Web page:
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Mexican Secretary of Agriculture joins new partners and longtime collaborators at Global Wheat Program Obregon Visitors’ Week

Secretary Villalobos with Hans Braun, Program Director for the Global Wheat Program, in a CENEB wheat field (Credit: Ernesto Blancarte)

“The dream has become a reality.” These words by Victor Manuel Villalobos Arambula, Secretary of Agriculture and Rural Development of Mexico, summed up the sentiment felt among the attendees at the International Maize and Wheat Improvement Center (CIMMYT) Global Wheat Program Visitors’ Week in Ciudad Obregon, Sonora.

In support of the contributions to global and local agricultural programs, Villalobos spoke at the week’s field day, or “Dia de Campo,” in front of more than 200 CIMMYT staff and visitors hailing from more than 40 countries on March 20, 2019.

Villalobos recognized the immense work ahead in the realm of food security, but was optimistic that young scientists could carry on the legacy of Norman Borlaug by using the tools and lessons that he left behind. “It is important to multiply our efforts to be able to address and fulfill this tremendous demand on agriculture that we will face in the near future,” he stated.

The annual tour at the Campo Experimental Norman E. Borlaug allows the global wheat community to see new wheat varieties, learn about latest research findings, and hold meetings and discussions to collaborate on future research priorities. Given the diversity of attendees and CIMMYT’s partnerships, it is no surprise that there were several high-level visits to the field day.

The annual tour at the Campo Experimental Norman E. Borlaug allows the global wheat community to see new wheat varieties, learn about latest research findings, and hold meetings and discussions to collaborate on future research priorities.

Secretary Villalobos tours the CENEB wheat fields with CIMMYT WHEAT scientists (Credit: Ernesto Blancarte)

Given the diversity of attendees and CIMMYT’s partnerships, it is no surprise that there were several high-level visits to the field day.

A high-level delegation from India, including Balwinder Singh Sidhu, commissioner of agriculture for the state of Punjab, AK Singh, deputy director general for agricultural extension at the Indian Council of Agricultural Research (ICAR), and AS Panwar, director of ICAR’s Indian Institute of Farming Systems Research, joined the tour and presentations. All are longtime CIMMYT collaborators on efforts to scale up and disseminate sustainable intensification and climate smart farming practices.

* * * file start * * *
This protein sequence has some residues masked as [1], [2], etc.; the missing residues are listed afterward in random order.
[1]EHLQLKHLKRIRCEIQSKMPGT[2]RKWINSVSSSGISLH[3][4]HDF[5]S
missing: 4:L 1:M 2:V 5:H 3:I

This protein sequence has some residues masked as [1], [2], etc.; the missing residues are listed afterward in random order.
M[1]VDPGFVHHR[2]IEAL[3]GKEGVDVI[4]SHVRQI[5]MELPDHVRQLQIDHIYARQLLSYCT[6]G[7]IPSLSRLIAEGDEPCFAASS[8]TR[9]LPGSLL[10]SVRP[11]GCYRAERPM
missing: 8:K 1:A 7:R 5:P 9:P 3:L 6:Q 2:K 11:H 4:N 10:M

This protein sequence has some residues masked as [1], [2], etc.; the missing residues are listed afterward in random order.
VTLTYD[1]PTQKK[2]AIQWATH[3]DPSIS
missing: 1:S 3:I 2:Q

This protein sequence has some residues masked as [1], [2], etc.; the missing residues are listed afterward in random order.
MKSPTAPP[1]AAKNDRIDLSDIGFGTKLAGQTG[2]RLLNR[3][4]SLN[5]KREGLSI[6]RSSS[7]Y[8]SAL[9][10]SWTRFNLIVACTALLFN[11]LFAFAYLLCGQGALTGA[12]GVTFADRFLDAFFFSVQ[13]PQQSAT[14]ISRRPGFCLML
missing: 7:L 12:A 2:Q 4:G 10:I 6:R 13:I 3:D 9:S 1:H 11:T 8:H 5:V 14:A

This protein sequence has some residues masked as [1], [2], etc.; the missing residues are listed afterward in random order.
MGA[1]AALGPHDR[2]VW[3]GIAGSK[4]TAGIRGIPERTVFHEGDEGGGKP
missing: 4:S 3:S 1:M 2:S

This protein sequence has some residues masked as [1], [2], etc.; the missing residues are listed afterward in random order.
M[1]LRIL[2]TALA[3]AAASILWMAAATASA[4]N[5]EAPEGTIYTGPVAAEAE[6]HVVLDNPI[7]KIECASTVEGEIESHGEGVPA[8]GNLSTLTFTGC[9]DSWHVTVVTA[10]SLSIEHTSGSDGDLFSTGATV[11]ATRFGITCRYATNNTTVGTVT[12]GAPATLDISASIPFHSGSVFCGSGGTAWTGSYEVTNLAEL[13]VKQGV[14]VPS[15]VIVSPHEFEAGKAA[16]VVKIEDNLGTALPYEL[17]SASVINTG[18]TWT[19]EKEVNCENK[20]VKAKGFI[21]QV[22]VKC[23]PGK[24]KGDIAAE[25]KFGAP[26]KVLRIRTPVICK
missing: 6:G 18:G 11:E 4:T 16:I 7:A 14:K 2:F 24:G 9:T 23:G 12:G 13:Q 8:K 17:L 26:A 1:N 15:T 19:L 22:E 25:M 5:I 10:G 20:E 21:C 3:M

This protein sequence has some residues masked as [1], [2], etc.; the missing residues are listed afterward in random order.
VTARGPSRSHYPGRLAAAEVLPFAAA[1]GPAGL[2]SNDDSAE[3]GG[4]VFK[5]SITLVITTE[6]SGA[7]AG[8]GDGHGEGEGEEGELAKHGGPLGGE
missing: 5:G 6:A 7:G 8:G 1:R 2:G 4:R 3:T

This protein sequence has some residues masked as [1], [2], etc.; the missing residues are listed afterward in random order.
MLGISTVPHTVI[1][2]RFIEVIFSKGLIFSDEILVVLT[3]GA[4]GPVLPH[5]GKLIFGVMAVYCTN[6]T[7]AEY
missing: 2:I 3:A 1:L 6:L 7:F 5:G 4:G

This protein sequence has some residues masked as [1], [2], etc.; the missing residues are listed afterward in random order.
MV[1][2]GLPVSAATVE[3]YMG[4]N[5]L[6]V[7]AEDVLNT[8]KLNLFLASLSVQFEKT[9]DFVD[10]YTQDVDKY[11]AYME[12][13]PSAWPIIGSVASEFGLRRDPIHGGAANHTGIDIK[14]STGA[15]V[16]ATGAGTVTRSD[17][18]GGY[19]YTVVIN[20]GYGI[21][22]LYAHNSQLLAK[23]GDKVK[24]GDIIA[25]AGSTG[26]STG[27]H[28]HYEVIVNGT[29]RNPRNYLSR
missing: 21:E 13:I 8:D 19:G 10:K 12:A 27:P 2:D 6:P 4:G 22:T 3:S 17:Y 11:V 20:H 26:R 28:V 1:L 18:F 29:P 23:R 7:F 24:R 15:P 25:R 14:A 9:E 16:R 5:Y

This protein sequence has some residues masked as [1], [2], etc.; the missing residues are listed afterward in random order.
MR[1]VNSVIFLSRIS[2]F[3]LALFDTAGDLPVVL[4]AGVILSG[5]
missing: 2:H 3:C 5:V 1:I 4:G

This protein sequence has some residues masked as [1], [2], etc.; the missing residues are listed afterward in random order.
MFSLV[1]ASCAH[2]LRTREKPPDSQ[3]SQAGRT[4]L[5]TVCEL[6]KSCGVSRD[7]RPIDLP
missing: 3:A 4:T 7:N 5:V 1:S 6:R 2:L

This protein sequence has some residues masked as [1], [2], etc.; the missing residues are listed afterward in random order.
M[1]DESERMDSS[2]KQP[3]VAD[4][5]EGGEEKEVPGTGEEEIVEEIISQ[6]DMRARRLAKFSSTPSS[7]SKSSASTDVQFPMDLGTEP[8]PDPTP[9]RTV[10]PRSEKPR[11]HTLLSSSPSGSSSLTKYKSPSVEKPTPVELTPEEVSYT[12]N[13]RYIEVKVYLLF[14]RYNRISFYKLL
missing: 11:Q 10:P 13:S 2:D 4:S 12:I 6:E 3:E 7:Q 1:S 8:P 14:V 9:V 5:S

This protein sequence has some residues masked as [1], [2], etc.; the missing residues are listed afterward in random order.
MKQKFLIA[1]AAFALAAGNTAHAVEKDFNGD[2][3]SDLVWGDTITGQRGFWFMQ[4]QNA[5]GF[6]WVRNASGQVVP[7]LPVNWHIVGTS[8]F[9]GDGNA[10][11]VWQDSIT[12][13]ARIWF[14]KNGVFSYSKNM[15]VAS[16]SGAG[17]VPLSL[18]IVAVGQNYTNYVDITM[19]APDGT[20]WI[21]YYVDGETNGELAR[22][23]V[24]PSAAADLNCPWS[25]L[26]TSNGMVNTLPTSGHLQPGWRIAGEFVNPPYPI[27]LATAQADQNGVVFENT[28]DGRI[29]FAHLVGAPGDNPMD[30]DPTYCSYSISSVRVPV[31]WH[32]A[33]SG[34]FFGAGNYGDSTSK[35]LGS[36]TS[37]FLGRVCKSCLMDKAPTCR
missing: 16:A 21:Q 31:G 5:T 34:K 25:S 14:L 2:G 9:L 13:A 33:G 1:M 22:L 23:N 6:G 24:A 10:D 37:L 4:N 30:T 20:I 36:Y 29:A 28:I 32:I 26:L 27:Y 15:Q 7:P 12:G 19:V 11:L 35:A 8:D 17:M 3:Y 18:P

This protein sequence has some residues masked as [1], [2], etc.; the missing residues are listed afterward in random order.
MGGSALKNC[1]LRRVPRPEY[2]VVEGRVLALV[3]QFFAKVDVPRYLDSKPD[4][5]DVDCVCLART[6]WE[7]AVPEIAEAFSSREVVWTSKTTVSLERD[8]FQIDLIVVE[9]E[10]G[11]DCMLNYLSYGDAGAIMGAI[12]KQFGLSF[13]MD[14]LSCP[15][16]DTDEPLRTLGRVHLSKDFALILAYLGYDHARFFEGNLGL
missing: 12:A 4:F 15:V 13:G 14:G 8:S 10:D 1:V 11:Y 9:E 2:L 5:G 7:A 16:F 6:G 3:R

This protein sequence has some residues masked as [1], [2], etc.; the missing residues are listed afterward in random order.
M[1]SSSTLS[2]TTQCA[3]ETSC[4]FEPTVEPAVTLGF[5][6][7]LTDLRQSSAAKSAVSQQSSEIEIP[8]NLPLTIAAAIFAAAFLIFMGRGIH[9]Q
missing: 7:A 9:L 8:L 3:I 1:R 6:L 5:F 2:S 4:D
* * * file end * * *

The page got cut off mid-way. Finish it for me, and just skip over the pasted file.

Panwar, who is working with CIMMYT and partners to develop typologies of Indian farming systems to more effectively promote climate smart practices, was particularly interested in the latest progress in biofortification.

“One of the main objectives of farming systems is to meet nutrition of the farming family. And these biofortified varieties can be integrated into farming systems,” he said.

In addition, a delegation from Tunisia, including dignitaries from Tunisia’s National Institute of Field Crops (INGC), signed a memorandum of understanding with CIMMYT officials to promote cooperation in research and development through exchange visits, consultations and joint studies in areas of mutual interest such as the diversification of production systems. INGC, which conducts research and development, training and dissemination of innovation in field crops, is already a strong partner in the CGIAR Research Program on Wheat (WHEAT)’s Precision Phenotyping Platform for Wheat Septoria leaf blight.

At the close of the field day, CIMMYT wheat scientist Carolina Rivera was honored as one of the six recipients of the annual Jeanie Borlaug Laube Women in Triticum (WIT) Early Career Award. The award offers professional development opportunities for women working in wheat. “Collectively, these scientists are emerging as leaders across the wheat community,” said Maricelis Acevedo, Associate Director for Science for Cornell University’s Delivering Genetic Gain in Wheat Project, who announced Rivera’s award.

WHEAT and Global Wheat Program Director Hans Braun also took the opportunity to honor and thank three departing CIMMYT wheat scientists. Carlos Guzman, head of wheat nutrition and quality, Mohammad Reza Jalal Kamali, CIMMYT country representative in Iran, and Alexey Morgounov, head of the International Winter Wheat Improvement Program received Yaquis, or statues of a Yaqui Indian. The figure of the Yaqui Indian is a Sonoran symbol of beauty and the gifts of the natural world, and the highest recognition given by the Global Wheat Program.

The overarching thread that ran though the Visitor’s Week was that all were in attendance because of their desire to benefit the greater good through wheat science. As retired INIFAP director and Global Wheat Program Yaqui awardee Antonio Gándara said, recalling his parents’ guiding words, “Siempre, si puedes, hacer algo por los demas, porque es la mejor forma de hacer algo por ti. [Always, if you can, do something for others, because it’s the best way to do something for yourself].”

Innovative irrigation promises “more crop per drop” for India’s water-stressed cereals

A pioneering study demonstrates how rice and wheat can be grown using 40 percent less water, through an innovative combination of existing irrigation and cropping techniques. (Photo: Naveen Gupta/CIMMYT)